Laws Regarding Burials at Sea
So long as burials are done well off of a coast, there are very few restrictions on how a burial at sea can be conducted. Generally speaking, law-making bodies want to assure that sea burial will not result in a body being washed ashore, and, other than concern, there is little to interest a local, state, or national government in sea burials. And, to top it off, once a cremation vessel is more than 12 miles away from land, it is considered to be in international waters where complex maritime law takes precedent and, sea burial having been a seagoing tradition for as long as man has been afloat on the seas, there is little chance that law made by sailors will ever prohibit the practice. There has certainly been no move toward that to date.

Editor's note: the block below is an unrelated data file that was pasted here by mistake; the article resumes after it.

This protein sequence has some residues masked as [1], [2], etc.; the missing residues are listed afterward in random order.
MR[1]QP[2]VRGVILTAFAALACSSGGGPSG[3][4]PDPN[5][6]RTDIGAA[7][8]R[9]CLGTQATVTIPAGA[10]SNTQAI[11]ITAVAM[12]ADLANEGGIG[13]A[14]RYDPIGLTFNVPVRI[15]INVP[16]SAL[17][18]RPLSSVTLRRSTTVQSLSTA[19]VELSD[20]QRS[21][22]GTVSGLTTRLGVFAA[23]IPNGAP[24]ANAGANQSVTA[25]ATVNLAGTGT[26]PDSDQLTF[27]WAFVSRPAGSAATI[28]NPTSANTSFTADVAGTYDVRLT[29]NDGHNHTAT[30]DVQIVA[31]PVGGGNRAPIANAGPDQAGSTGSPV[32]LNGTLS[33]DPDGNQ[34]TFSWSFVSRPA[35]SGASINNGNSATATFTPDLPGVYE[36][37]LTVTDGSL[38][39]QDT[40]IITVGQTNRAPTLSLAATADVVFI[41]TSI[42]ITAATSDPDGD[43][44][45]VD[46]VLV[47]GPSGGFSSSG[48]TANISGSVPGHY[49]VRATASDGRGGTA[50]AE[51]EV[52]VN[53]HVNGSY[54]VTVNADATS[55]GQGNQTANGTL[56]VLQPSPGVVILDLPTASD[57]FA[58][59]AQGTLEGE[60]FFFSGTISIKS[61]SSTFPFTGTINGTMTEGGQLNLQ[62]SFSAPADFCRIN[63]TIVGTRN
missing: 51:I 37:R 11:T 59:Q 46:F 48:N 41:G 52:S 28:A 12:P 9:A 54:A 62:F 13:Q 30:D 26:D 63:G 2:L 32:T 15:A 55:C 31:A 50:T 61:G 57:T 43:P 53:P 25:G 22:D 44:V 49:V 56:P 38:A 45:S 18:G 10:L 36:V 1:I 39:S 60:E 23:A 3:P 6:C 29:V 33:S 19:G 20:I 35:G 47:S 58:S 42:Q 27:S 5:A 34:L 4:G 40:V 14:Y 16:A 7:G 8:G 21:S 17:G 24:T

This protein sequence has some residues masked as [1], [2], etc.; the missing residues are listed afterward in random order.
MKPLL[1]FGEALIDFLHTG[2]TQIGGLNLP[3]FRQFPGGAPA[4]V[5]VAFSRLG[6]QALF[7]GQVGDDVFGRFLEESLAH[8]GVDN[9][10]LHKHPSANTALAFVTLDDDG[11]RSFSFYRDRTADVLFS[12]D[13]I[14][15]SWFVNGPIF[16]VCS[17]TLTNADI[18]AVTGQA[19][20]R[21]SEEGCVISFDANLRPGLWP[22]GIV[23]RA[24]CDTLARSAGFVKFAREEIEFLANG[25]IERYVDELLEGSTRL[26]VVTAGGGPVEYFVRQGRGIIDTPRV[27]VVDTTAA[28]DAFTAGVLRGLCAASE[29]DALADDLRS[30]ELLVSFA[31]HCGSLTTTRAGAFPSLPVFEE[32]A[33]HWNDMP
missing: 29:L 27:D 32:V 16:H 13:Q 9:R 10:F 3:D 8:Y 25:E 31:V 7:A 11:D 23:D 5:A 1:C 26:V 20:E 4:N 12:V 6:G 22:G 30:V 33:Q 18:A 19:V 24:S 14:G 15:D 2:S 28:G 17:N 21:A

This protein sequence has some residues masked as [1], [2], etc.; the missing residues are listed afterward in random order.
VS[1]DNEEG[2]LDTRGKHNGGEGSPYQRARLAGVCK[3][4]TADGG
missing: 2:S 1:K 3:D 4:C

So make matters even more favorable for sea burial, there are very few laws that prohibit the scattering of cremation ashes over an inshore body of water. (Entire bodies are another matter in this case, of course.) Many people have been known to transfer the remains of their loved one’s cremation into a special, biodegradable, floating urn designed to float peacefully on the water’s surface for 10 to 15 minutes before gradually sinking to the bottom of a body of water where it breaks down relatively quickly allowing the remains to scatter to the four corners of the Earth. This is entirely legal in just about any body of water, provided the participants break no laws in their ceremony at the surface of the water (such as in trespassing over private property, for example).